Fantasy is one thing, actually acting on fantasy something else entirely.

And thus Lynne Graham speaks for all category romance readers around the world. Thank you oh Diva Divine!

But wait! There is even more As-if!

So  Luciano suggests to Jemima!GoodTwin that she becomes his mistress which she scoffs at saying

I thought mistresses died out with corsets

Jemima!GoodTwin is funny and mouthy. She cuts through Lucky Luc’s weirdness and she gets him to loosen up. The two get on quite well when she isn’t lying and he forgets that she isn’t a thieving ho and the two decide to marry for the conservative family needs of his son/her nephew. But love isn’t that easy. Jemima!GoodTwin (and Jemima!EvilTwin)’s holier than thou ex-boyfriend (oh his own duality in lusting after the evil twin and repenting and needing the good twin’s forgiveness) Steve is constantly lurking and warning her of Lickable Luciano’s evilness. As-If this wasn’t ludicrous enough, Luciano’s dead ex-wife’s biographer and sister takes up residence in his guest house and feeds poison stories to Jemima!GoodTwin. But just like in Scooby Doo, Luciano rushes home to reveal his sister-in-law’s devious ways, he reveals his big lurve for Jemima!GoodTwin, buys her lots of sparkly bling-y shoes and they all live in Sexy Harlequin Mills & Boon Happy Ever After bliss.

As-if-o-metre BEGONE!

I am so happy because my As-If-O-Metre disappeared somewhere between Jemima!GoodTwin’s strappy high heels and Lucky Luciano’s helicopter dash home for the love reveal.

Ahhhh but I do love an incongruous storyline….

This novel carries the trademark Lynne Graham humour, zingers and pathos that we, her devoted readers adore. Her heroines who couldn’t care less about money, her heroes who only understand life in monetary terms and their transition to realising that the prize is in the woman who does not value him for what he has but for what he is. The thing is, my As-If-O-Metre DID get suspended. I stopped realising that every pilot twist became more and more ridiculous because these two characters were so well written and fab together. They were funny and lovely and they just got on so well. As Jemima!GoodTwin says

“His wealth doesn’t matter to me. His kindness does”.

I love the disappearing As-If-O-Metre. It is a rare indicator of how a brilliantly told story can be that as the reader you have forgotten all the storyline impossibilities and you are turning the pages of your book as quickly as you can because you want to know how these two improbable beings will reconcile and fall in love.

A copy of this book was borrowed from a New South Wales public library.

Note: “I thought mistresses died out with corsets” is such a cheeky line. Lynne Graham’s titles are peppered with “Mistress” this and “Mistress” that. It is such an antiquated term in this modern age that it firmly places category romance fiction into a hyper-real world where occurrences and people could be real but they bend toward the absurd. These little markers are a hat tip to the reader that this author lives well within our own world where no-one gets called a “mistress”. It is a wink to the reader acknowledging that all the “Mistress” titles that so many of us cringe over, is seen in the same way by the author as it is quite well-known (I know I should reference this point but the info is out there somewhere in the interwebs) that few Mills & Boon authors get to name their own books. The titles are decided upon by a marketing team who have a propensity for the word mistress (they must all be French).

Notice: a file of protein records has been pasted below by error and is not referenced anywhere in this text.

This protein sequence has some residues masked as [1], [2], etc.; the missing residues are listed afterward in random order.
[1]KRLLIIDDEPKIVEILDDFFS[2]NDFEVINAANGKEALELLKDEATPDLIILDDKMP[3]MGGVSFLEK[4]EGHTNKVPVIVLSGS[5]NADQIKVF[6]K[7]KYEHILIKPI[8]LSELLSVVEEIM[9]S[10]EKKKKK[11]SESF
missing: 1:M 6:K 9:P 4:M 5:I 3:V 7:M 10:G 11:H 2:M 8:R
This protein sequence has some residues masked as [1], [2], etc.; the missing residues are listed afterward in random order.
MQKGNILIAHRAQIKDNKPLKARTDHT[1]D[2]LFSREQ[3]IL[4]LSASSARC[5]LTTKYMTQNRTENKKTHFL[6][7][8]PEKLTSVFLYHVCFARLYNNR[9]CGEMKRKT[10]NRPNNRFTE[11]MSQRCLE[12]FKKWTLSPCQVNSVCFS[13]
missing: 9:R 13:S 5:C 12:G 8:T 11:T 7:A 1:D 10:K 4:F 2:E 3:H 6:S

11 thoughts on “Lynne Graham and the disappearing case of an As-If-O-Metre

  1. What a marvelous review! I love the “As-If-O-Meter” and will use it with impunity. It’s so true what you say: when the cynical smirk leaves the reader’s face and she grows round-eyed with wonder, frantic page turns, and sleepless nights when it’s a school/work day the next day, then you know “as-if”=”off-course” has become “of-course”.

  2. This is truly a wonderful review. I love the critical eye cast on the genre, along with the honest love for its most confusing (for outsiders, certainly) tropes and cliches.

    Thank you, sincerely!

  3. Wonderful review! I haven’t yet read any of Lynne Graham’s books and won’t be in any hurry to start. I hate those ridiculous titles M&B give their books which,to my mind,often sum up the plot ( after all we can assume the rest : some manufactured/ imaginary reason to keep them apart e.g. H who has previously been hurt by mother or lover and thus is emotionally unavailable to h until the HEA) . I once avoided a favourite auto buy author’s latest book for months because of the stupid title till I read somewhere that M&B authors don’t get to name their own books so bought it and loved it. (Sorry I can’t help you with the reference . I’m also in Australia so maybe it was in one of those disparaging articles newspapers sometimes write about romance books). I came here from Miss Bates blog to check out the As-if-O- meter which is brilliant. Thank you.

    • Thank you! I agree with you re: the titles. They are very frustrating. I consider these over-the-top convoluted plots to sit well within absurdist fiction. I can understand why many people don’t enjoy it – it is certainly a niche type of reading.

      I’m glad you enjoyed my As-If-O-Metre. If only I could do art work, I would illustrate one too 😀